Is there a limit to using AI tools to enhance an actor's or film's performance?
We have been talking a lot about digital editing actors’ performances. From deepfaking actors like Bruce Willis to virtually dubbing out curse words or translating films to another language, AI has become Hollywood’s favorite friend.
While there are good reasons to use deepfake edit performances to save your film from going way over budget, some actors like Keanu Reeves have a problem with this technology.
During a recent interview with Wired for John Wick: Chapter 4, Reeves spoke against deepfake technology in Hollywood, saying “When you give a performance in a film, you know you’re going to be edited, but you’re participating in that. If you go into deepfake land, it has none of your points of view. That’s scary. It’s going to be interesting to see how humans deal with these technologies. They’re having such cultural, sociological impacts, and the species is being studied. There’s so much ‘data’ on behaviors now.”
Reeves made it clear that he isn’t against the necessary edits that need to be made to an actor’s performance to make them look good while also choosing the footage that best serves the story, but going beyond those edits takes the “agency” away from the actors.
In his fight against the dangers of deepfake technology, Reeves confirmed that he has a clause in each of his movie contracts that prevent studios from digitally manipulating his performances.
“People are growing up with these tools: We’re listening to music already that’s made by AI in the style of Nirvana, there’s NFT digital art,” Reeves said. “It’s cool, like, ‘Look what the cute machines can make!’ But there’s a corporatocracy behind it that’s looking to control those things. Culturally, socially, we’re gonna be confronted by the value of real, or the non-value. And then what’s going to be pushed on us? What’s going to be presented to us?”
“It’s this sensorium. It’s spectacle. And it’s a system of control and manipulation,” Reeves continued. “We’re on our knees looking at cave walls and seeing the projections, and we’re not having the chance to look behind us.”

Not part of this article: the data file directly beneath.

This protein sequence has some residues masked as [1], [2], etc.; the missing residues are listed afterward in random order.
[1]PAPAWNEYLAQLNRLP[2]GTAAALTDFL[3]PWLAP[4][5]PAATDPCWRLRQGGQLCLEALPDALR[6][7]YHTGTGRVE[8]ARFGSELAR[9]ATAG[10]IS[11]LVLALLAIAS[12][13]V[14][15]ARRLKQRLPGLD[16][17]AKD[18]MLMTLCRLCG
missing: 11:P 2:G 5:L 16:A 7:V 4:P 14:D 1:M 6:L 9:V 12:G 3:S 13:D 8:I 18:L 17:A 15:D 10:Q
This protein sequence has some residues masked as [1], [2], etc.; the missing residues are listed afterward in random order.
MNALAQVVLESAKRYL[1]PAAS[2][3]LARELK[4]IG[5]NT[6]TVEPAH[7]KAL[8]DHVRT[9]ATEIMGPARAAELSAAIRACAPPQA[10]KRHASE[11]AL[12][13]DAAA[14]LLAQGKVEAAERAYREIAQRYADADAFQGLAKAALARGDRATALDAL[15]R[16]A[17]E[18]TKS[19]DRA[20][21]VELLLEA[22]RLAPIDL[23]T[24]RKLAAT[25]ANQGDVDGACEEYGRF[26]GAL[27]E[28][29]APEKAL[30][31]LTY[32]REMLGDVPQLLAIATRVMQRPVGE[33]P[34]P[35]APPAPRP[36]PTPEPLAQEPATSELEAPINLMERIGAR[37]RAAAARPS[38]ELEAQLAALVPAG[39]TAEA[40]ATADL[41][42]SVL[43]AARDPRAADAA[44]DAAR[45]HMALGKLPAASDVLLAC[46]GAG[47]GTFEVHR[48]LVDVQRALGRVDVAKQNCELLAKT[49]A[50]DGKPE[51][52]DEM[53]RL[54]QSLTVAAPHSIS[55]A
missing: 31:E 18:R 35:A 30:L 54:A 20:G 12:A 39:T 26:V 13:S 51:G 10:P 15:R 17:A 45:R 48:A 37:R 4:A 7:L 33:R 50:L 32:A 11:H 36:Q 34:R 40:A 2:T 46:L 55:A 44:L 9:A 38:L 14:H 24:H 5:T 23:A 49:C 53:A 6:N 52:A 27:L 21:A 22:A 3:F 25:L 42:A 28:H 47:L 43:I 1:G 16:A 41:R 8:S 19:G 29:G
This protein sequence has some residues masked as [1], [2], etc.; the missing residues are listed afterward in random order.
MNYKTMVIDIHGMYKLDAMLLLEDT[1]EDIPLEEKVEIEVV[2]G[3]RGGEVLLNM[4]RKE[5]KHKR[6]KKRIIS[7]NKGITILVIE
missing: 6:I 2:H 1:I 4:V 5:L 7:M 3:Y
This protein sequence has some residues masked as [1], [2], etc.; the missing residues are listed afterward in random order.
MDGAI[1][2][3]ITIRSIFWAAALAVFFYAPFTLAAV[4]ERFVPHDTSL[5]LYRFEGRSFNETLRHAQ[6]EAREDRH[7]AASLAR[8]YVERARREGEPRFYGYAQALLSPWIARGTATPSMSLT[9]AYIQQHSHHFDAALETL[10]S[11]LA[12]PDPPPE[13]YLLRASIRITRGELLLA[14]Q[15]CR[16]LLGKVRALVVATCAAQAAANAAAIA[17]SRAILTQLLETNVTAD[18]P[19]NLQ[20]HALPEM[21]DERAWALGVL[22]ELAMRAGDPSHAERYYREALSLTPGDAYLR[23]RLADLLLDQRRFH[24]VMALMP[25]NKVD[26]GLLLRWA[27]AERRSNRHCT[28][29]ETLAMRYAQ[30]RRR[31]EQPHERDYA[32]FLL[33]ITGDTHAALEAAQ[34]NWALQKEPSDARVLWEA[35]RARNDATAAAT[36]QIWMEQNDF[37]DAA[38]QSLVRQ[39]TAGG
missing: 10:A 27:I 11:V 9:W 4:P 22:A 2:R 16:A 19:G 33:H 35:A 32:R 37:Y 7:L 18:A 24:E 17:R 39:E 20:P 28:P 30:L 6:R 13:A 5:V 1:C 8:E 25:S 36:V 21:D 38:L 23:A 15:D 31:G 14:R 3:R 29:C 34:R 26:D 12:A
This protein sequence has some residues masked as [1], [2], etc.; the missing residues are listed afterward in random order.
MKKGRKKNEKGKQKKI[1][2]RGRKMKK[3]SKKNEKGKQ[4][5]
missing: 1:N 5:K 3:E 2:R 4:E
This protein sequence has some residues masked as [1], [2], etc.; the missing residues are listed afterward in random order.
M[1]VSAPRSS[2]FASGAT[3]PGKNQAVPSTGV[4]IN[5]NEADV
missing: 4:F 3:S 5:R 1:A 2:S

How we use AI in film and TV should be a tool that helps us enhance the stories we are telling, but Hollywood isn’t doing that. Instead, Hollywood is seeing AI as a solution to a non-existent problem. They are so committed to nostalgia, IP recognition, and something familiar that they are willing to take away anything real and meaningful, and strange in favor of something profitable.
As filmmakers and film lovers, we have to go against Hollywood’s mindset of profit over art. Sure, making a profit is nice, but it shouldn’t always be the goal behind your project. That way of thinking will ruin the culture and the medium. We must be brave enough to support and make projects that we want to see.
I should clarify that I am not against AI technology helping with film productions. AI tools exist for a reason and should help us make an easier workflow. What is dangerous is building a reliance on these tools. We need human minds and hearts behind these projects. We need human stories that speak to our existence rather than turning moon-eyed for spectacle filmmaking.
Let us know your thoughts in the comments below!
Profit and audiences guide the market. Hence the dominance of the MCU. But I think there's a limit to how successful deep fake endeavors will be simply because the acting won't be as good. And there's a limit to the value of nostalgia. Nobody would be excited to see a new movie with a young Clark Gable. And can you imagine Schwarzenegger with Alzheimers in a wheelchair attending the premiere of a new movie starring his younger self? Marketing matters.
February 16, 2023 at 3:41AM
'AI tools exist for a reason'.
No, they exist, because it is possible.
Deepfake is not a solution for some deep rooted problem in filmmaking.
It fixes close to nothing, but opens up a lot of possibilities, some good, some bad (and it appears most of it is used by bad actors. And with 'bad actors' I don't mean actors who perform louzy.)
It will surely change the whole media, entertainment and political landscape.
So the real question is: what landscape do we want? How do we keep AI in check? And wow can we wield its potential in cool creative ways?
February 16, 2023 at 2:28PM
All I can say is thank God someone out there cares about being "real". The more AI and high-tech we get, the worse movies keep getting. Maybe I'm old - but ask ourselves where is the industry going and how many people actually care? I have a theater in the basement, more people enjoy my 10+ year old movies than anything new...the cases are wearing on 20 year old stuff.
February 25, 2023 at 8:22AM